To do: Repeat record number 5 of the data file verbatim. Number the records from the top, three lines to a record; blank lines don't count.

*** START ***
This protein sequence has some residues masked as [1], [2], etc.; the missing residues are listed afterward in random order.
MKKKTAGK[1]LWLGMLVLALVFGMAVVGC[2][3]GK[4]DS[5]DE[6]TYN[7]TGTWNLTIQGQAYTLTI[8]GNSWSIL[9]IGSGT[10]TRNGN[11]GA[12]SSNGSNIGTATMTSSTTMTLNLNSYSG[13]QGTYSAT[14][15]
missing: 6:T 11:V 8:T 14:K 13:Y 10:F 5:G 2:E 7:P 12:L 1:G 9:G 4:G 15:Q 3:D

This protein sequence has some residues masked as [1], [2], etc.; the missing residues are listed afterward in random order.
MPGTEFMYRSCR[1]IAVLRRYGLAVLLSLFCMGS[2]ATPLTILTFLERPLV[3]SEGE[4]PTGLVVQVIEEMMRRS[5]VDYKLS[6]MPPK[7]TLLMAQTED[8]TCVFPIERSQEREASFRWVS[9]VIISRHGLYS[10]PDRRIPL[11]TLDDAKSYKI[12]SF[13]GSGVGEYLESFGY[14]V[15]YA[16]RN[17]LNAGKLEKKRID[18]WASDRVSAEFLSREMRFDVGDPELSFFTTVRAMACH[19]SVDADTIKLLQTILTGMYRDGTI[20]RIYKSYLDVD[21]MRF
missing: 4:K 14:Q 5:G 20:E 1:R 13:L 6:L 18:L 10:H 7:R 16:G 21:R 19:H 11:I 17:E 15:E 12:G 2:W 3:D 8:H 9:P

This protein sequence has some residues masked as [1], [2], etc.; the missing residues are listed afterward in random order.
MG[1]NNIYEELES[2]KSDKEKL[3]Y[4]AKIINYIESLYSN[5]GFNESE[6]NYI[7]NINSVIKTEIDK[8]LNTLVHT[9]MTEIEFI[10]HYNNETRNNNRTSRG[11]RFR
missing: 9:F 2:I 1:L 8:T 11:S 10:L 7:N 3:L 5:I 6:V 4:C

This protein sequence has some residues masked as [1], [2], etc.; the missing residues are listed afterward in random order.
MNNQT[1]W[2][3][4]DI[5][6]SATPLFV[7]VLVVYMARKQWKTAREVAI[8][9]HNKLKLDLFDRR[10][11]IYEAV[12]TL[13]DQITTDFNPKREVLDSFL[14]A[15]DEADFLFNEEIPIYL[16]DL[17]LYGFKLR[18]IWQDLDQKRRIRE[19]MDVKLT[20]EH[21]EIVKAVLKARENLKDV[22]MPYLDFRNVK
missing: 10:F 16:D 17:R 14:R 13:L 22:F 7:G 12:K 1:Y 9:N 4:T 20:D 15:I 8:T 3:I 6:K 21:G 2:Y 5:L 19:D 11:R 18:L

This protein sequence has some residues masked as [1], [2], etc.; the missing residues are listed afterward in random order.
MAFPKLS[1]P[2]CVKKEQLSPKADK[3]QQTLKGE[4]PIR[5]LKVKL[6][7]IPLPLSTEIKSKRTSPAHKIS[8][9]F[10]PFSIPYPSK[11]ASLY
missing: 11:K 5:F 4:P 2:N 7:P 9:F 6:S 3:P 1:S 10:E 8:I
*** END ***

This protein sequence has some residues masked as [1], [2], etc.; the missing residues are listed afterward in random order.
MAFPKLS[1]P[2]CVKKEQLSPKADK[3]QQTLKGE[4]PIR[5]LKVKL[6][7]IPLPLSTEIKSKRTSPAHKIS[8][9]F[10]PFSIPYPSK[11]ASLY
missing: 11:K 5:F 4:P 2:N 7:P 9:F 6:S 3:P 1:S 10:E 8:I